Before we could take the road east to Mardin there was one little stop I wanted to make. In the south of Mardin province, about ten kilometers from the Syrian border is the tiny hilltop village of Kalecik, meaning “Little Castle” in Turkish, though known as Kelehe to the Kurdish locals. The village was built on a high ridge between two deep valleys with the obvious intention of being a difficult-to-reach haven against attackers coming from below.
The road south towards Kalecik wound its way through steep barren hills till it reached the narrow valley floor of fertile fields and tightly packed poplar trees planted for lumber in an otherwise treeless land. The road followed the valley floor, hemmed in by almost sheer slopes on either side till suddenly the valley widened and high on our right we could see the ancient stone houses of the village.
While I didn’t know it at the time, the village had apparently been a Syriac Christian village until the locals fled to escape the regional troubles. It was only in the 1970’s that Kurds began to move into the abandoned homes. While the village hasn’t yet been excavated, it’s thought that its history goes back thousands of years.
While I was completely ignorant of the village’s history at the time, its strange design and picturesque location was enough to bring me to see it. Driving up the switchback road we passed the scattered houses built on the eastern slope and arrived at the base of the heart of the village. At the peak of the narrow ridge there is a single narrow alley with houses built on either side. Access to this street is via a ladder on one end and a steep rocky path on the other. The homes are complete with address plaques and the street lit by a normal streetlight strapped to a wooden post, looking oversized compared to the tiny space it lights.
Climbing the ladder and walking down the alley it was difficult to tell where public street ended and home began. Even in these tiny yards the locals managed to find room to house their animals. Far from schools and job opportunities the population has dwindled and we only saw a few people. Walking through the microcosm of that little street you could almost imagine you had gone back centuries. The sight of the occasional satellite dish and AC unit mounted on the ancient stone breaking the illusion.
The roads now clear of snow, we made good time driving towards Mardin, passing through barren hills and a patchwork of ancient vineyards planted wherever enough soil could be found. While I had seen the sights of Mardin before, I had a very clear goal in my head: get some good pictures this time. Last I visited I had the amazing opportunity to spend a night in the monastery of Deyr-ul Zafaran and being a rather nervous guest, I barely touched my camera. That combined with the fact that I was still very new to photography meant I came away with excellent memories and poor pictures.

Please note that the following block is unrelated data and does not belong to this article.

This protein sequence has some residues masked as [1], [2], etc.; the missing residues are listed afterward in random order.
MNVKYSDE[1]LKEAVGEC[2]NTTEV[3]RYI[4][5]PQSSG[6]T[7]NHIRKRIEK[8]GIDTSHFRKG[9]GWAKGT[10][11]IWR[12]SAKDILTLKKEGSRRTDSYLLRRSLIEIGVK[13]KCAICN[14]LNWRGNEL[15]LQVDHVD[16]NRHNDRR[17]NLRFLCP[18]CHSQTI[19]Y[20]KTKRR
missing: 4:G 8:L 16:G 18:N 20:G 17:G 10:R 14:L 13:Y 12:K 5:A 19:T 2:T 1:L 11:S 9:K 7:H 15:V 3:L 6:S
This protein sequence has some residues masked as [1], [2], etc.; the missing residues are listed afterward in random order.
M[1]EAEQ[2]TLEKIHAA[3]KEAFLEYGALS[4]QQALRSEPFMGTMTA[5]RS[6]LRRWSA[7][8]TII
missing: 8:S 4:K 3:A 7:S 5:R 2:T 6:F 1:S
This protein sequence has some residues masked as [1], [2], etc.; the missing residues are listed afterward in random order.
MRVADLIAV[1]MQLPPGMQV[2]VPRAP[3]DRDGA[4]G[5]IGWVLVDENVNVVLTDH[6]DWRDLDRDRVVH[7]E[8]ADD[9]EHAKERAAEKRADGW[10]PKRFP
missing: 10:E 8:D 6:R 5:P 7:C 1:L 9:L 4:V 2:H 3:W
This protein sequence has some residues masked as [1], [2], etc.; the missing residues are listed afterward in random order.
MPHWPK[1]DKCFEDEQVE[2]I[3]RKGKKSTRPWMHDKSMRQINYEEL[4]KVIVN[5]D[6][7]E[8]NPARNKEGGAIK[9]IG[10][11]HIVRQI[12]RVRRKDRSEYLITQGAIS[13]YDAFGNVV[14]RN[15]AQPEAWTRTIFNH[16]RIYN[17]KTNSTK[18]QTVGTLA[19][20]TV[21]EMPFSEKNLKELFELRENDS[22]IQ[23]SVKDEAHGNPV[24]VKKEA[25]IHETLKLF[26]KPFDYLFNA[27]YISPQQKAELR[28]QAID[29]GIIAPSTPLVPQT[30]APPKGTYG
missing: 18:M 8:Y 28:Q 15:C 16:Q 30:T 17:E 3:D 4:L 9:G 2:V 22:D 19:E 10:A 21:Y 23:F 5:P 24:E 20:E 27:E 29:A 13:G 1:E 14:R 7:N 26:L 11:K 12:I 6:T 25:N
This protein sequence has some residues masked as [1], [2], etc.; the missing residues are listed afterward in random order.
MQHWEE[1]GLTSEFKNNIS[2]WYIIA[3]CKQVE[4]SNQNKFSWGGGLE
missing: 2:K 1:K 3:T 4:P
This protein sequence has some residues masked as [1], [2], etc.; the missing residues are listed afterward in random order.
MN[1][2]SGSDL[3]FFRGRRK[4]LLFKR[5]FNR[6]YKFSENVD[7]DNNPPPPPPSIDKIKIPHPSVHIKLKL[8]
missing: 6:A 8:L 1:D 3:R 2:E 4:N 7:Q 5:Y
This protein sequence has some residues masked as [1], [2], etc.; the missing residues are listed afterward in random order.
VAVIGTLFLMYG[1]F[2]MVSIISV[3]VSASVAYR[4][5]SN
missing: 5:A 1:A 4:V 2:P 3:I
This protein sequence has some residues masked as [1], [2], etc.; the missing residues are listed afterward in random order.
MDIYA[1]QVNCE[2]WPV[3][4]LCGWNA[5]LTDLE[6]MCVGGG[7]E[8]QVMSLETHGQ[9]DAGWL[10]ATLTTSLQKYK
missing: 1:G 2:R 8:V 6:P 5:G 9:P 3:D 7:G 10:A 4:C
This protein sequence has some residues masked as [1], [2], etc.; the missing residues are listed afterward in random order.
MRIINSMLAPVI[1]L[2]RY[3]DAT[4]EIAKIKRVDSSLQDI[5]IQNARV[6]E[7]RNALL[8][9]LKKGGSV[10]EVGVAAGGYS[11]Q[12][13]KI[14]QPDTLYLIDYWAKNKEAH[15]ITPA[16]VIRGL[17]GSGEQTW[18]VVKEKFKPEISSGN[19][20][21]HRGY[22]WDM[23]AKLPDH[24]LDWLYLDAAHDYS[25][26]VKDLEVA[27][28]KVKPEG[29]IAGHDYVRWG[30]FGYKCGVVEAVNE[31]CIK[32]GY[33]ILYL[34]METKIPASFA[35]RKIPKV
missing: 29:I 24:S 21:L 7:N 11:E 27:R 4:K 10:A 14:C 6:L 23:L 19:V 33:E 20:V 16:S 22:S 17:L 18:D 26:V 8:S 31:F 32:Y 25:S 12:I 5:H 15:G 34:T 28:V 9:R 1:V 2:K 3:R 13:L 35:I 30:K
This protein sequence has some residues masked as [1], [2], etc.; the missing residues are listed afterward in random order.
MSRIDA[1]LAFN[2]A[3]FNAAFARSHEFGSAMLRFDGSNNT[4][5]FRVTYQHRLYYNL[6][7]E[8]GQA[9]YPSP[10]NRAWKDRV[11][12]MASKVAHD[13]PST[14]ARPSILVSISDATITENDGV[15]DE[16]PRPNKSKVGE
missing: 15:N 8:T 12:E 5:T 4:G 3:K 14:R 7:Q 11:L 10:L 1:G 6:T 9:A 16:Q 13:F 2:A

Arriving at the monastery this time we joined the tour group and were led through the complex’s churches, crypt, and the basement which was built as a temple to the Sumerian god Shamash centuries before the birth of Christ.
I couldn’t help but think how strange it would be to live as a monk here. The usual quiet and tranquility irregularly broken by the sudden arrival of selfie happy Turks and red-faced, khaki clad westerners, then just as abruptly, a return to quiet, incense, and Aramaic.
After our short visit to the monastery we ventured into historic Mardin itself. The cold weather scaring away enough visitors so that we found parking in the narrow streets with only minimal difficulty. We made the hike through the warren of narrow winding streets and tunnels to our hotel, dropped off our baggage, and set out to see this truly exceptional city.
While part of Turkey today, old Mardin still reflects its Arab and Kurdish roots in its art, architecture, and culture. The city sits at the top of a high mountain at the head of the Syrian Plain, looking out over lush fields from an easily defended position. Rather than the lead-clad Romanesque domes of western Turkey, the dry climate allows for bare stone domes, carved into beautiful forms, peaked, smooth, or ribbed. The most beautiful in Mardin can be found at the city’s two large Madrasahs: Kasimiye and Zinciriye.
Both of these madrasahs have stunning views over the city and plain below. Their picturesque architecture and setting attracting a steady flow of bridal parties and wedding photographers. While the setting may seem perfect for wedding photos, the sight of a bride in an ornate billowing gown getting stuck in a narrow stairwell made me think otherwise.